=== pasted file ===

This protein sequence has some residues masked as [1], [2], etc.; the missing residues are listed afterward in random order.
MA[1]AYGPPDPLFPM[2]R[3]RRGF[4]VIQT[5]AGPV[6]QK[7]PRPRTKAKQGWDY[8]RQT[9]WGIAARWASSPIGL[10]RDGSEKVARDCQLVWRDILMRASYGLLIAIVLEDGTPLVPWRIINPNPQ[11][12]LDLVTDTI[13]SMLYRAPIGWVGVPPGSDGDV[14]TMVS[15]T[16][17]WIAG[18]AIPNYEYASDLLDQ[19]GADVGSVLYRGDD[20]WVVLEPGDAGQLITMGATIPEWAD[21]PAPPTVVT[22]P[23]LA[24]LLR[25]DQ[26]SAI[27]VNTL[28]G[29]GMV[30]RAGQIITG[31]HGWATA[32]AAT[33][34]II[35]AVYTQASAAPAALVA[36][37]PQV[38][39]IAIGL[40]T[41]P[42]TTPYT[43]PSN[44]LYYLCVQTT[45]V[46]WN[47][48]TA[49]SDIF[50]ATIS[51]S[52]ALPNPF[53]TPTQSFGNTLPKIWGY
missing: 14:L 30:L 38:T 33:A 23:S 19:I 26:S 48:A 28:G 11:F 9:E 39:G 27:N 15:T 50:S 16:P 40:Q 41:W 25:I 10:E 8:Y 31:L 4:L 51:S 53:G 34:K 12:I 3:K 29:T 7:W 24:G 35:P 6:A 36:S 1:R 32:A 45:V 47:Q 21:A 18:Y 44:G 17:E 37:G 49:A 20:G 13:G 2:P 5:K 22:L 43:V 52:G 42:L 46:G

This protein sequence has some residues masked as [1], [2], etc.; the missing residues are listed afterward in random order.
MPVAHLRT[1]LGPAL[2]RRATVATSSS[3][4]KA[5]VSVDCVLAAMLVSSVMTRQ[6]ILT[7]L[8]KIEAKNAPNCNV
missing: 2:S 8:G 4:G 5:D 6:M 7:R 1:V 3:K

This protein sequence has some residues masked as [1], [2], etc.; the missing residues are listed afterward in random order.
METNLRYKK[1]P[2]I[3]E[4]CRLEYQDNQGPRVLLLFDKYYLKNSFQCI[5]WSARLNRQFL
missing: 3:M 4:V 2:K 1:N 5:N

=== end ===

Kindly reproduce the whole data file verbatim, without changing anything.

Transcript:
This protein sequence has some residues masked as [1], [2], etc.; the missing residues are listed afterward in random order.
MA[1]AYGPPDPLFPM[2]R[3]RRGF[4]VIQT[5]AGPV[6]QK[7]PRPRTKAKQGWDY[8]RQT[9]WGIAARWASSPIGL[10]RDGSEKVARDCQLVWRDILMRASYGLLIAIVLEDGTPLVPWRIINPNPQ[11][12]LDLVTDTI[13]SMLYRAPIGWVGVPPGSDGDV[14]TMVS[15]T[16][17]WIAG[18]AIPNYEYASDLLDQ[19]GADVGSVLYRGDD[20]WVVLEPGDAGQLITMGATIPEWAD[21]PAPPTVVT[22]P[23]LA[24]LLR[25]DQ[26]SAI[27]VNTL[28]G[29]GMV[30]RAGQIITG[31]HGWATA[32]AAT[33][34]II[35]AVYTQASAAPAALVA[36][37]PQV[38][39]IAIGL[40]T[41]P[42]TTPYT[43]PSN[44]LYYLCVQTT[45]V[46]WN[47][48]TA[49]SDIF[50]ATIS[51]S[52]ALPNPF[53]TPTQSFGNTLPKIWGY
missing: 14:L 30:L 38:T 33:A 23:S 19:I 26:S 48:A 28:G 11:F 9:E 39:G 27:N 15:T 50:S 16:P 40:Q 41:W 25:I 10:E 8:Y 31:L 4:L 51:S 53:G 34:K 12:I 3:K 29:T 7:W 24:G 35:P 6:A 36:S 1:R 32:A 45:V 47:Q 21:A 18:Y 44:G 17:E 37:G 49:A 20:G 13:G 2:P 5:K 22:L 43:V 52:G 42:L 46:G

This protein sequence has some residues masked as [1], [2], etc.; the missing residues are listed afterward in random order.
MPVAHLRT[1]LGPAL[2]RRATVATSSS[3][4]KA[5]VSVDCVLAAMLVSSVMTRQ[6]ILT[7]L[8]KIEAKNAPNCNV
missing: 2:S 8:G 4:G 5:D 6:M 7:R 1:V 3:K

This protein sequence has some residues masked as [1], [2], etc.; the missing residues are listed afterward in random order.
METNLRYKK[1]P[2]I[3]E[4]CRLEYQDNQGPRVLLLFDKYYLKNSFQCI[5]WSARLNRQFL
missing: 3:M 4:V 2:K 1:N 5:N